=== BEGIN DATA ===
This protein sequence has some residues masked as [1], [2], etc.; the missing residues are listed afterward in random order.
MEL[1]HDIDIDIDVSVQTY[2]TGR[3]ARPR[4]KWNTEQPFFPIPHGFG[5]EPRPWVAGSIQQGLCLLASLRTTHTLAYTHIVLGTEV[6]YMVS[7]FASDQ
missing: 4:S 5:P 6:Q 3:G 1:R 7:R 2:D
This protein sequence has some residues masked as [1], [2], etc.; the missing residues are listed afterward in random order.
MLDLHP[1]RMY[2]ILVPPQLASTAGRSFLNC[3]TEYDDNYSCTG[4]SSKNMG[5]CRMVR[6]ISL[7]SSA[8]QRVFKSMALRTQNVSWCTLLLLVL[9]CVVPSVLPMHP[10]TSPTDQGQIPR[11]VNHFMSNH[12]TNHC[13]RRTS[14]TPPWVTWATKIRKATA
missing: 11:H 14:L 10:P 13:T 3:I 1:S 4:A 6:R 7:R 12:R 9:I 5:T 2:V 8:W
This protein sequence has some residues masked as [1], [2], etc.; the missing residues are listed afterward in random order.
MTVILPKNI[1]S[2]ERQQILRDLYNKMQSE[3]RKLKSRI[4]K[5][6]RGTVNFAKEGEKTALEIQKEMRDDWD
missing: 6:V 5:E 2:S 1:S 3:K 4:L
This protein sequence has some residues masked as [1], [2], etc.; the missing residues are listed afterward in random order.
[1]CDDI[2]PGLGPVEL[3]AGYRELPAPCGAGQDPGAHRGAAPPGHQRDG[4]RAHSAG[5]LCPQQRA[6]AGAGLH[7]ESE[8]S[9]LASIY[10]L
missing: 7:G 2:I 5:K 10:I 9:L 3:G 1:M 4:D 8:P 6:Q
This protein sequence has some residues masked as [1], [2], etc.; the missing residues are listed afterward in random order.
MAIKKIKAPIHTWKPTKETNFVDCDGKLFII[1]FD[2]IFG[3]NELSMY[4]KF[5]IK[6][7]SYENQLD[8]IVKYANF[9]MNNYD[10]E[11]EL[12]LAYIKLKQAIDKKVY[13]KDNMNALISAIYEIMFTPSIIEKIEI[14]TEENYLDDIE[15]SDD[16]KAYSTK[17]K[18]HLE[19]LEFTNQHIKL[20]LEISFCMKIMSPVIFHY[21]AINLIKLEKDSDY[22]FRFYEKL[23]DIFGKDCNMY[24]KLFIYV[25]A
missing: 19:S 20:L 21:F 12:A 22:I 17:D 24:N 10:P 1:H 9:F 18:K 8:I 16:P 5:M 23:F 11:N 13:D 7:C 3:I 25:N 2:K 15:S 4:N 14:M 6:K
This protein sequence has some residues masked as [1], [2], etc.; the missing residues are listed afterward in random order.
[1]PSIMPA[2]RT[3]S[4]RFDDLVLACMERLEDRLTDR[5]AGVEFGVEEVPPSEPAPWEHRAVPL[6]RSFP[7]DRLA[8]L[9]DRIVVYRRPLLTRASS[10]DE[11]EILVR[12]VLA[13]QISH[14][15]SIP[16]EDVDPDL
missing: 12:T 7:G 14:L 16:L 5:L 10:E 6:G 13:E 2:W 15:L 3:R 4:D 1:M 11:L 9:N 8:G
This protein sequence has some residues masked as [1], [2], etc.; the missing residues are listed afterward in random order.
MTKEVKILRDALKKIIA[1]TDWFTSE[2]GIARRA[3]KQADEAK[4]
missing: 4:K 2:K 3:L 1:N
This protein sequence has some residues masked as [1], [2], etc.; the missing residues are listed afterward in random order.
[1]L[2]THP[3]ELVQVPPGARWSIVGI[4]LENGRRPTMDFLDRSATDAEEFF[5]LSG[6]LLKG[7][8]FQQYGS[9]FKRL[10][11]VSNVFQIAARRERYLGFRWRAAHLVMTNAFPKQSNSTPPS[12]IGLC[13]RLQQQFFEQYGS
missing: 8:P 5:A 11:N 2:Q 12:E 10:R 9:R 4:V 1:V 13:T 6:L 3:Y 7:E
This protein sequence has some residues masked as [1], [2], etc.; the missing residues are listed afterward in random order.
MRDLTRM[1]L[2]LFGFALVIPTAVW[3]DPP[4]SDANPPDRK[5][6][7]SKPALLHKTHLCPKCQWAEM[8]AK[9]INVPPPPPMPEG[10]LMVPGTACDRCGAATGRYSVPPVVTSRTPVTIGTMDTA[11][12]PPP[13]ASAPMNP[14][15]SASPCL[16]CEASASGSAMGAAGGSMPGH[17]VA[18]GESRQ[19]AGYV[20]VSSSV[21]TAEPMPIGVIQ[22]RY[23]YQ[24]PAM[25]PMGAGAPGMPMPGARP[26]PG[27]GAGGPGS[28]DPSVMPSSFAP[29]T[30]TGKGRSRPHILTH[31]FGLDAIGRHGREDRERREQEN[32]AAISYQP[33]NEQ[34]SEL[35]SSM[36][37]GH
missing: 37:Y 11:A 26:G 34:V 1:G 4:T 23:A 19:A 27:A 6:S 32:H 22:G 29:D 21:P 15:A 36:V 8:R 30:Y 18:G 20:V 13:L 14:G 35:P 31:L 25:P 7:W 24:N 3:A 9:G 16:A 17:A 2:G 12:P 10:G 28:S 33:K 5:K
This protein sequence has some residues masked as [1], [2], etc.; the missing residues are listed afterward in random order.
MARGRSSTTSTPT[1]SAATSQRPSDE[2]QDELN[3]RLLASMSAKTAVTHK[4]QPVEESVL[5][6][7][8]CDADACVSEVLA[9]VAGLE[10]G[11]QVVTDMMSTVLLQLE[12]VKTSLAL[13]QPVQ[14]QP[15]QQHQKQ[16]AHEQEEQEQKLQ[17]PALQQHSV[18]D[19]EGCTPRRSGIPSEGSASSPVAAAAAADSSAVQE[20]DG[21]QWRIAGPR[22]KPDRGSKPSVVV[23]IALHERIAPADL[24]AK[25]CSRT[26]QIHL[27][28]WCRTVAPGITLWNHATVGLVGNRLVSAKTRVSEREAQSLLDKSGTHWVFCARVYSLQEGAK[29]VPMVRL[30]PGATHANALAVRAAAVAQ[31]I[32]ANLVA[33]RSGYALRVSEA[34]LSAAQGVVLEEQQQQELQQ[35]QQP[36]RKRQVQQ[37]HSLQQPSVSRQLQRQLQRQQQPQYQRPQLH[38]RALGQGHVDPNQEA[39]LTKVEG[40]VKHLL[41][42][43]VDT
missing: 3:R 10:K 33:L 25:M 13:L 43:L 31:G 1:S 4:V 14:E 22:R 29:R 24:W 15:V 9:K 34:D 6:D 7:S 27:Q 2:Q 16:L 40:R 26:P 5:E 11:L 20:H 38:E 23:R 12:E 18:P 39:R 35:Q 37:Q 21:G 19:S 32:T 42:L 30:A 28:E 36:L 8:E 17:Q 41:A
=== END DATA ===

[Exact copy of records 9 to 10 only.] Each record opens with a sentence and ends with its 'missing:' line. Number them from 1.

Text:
This protein sequence has some residues masked as [1], [2], etc.; the missing residues are listed afterward in random order.
MRDLTRM[1]L[2]LFGFALVIPTAVW[3]DPP[4]SDANPPDRK[5][6][7]SKPALLHKTHLCPKCQWAEM[8]AK[9]INVPPPPPMPEG[10]LMVPGTACDRCGAATGRYSVPPVVTSRTPVTIGTMDTA[11][12]PPP[13]ASAPMNP[14][15]SASPCL[16]CEASASGSAMGAAGGSMPGH[17]VA[18]GESRQ[19]AGYV[20]VSSSV[21]TAEPMPIGVIQ[22]RY[23]YQ[24]PAM[25]PMGAGAPGMPMPGARP[26]PG[27]GAGGPGS[28]DPSVMPSSFAP[29]T[30]TGKGRSRPHILTH[31]FGLDAIGRHGREDRERREQEN[32]AAISYQP[33]NEQ[34]SEL[35]SSM[36][37]GH
missing: 37:Y 11:A 26:G 34:V 1:G 4:T 23:A 19:A 27:A 6:S 32:H 22:G 29:D 21:P 15:A 36:V 8:R 30:Y 18:G 20:V 13:L 14:G 35:P 31:L 25:P 7:W 24:N 3:A 9:G 16:A 17:A 2:G 12:P 10:G 28:S 33:K 5:K
This protein sequence has some residues masked as [1], [2], etc.; the missing residues are listed afterward in random order.
MARGRSSTTSTPT[1]SAATSQRPSDE[2]QDELN[3]RLLASMSAKTAVTHK[4]QPVEESVL[5][6][7][8]CDADACVSEVLA[9]VAGLE[10]G[11]QVVTDMMSTVLLQLE[12]VKTSLAL[13]QPVQ[14]QP[15]QQHQKQ[16]AHEQEEQEQKLQ[17]PALQQHSV[18]D[19]EGCTPRRSGIPSEGSASSPVAAAAAADSSAVQE[20]DG[21]QWRIAGPR[22]KPDRGSKPSVVV[23]IALHERIAPADL[24]AK[25]CSRT[26]QIHL[27][28]WCRTVAPGITLWNHATVGLVGNRLVSAKTRVSEREAQSLLDKSGTHWVFCARVYSLQEGAK[29]VPMVRL[30]PGATHANALAVRAAAVAQ[31]I[32]ANLVA[33]RSGYALRVSEA[34]LSAAQGVVLEEQQQQELQQ[35]QQP[36]RKRQVQQ[37]HSLQQPSVSRQLQRQLQRQQQPQYQRPQLH[38]RALGQGHVDPNQEA[39]LTKVEG[40]VKHLL[41][42][43]VDT
missing: 3:R 10:K 33:L 25:M 13:L 43:L 31:G 1:S 4:V 14:E 22:R 29:R 24:W 15:V 9:K 34:D 6:D 7:S 27:Q 2:Q 16:L 40:R 26:P 5:E 11:L 20:H 38:E 23:R 12:E 18:P 39:R 35:Q 37:Q 21:G 19:S 32:T 42:L 30:A 28:E 36:L 8:E 17:Q 41:A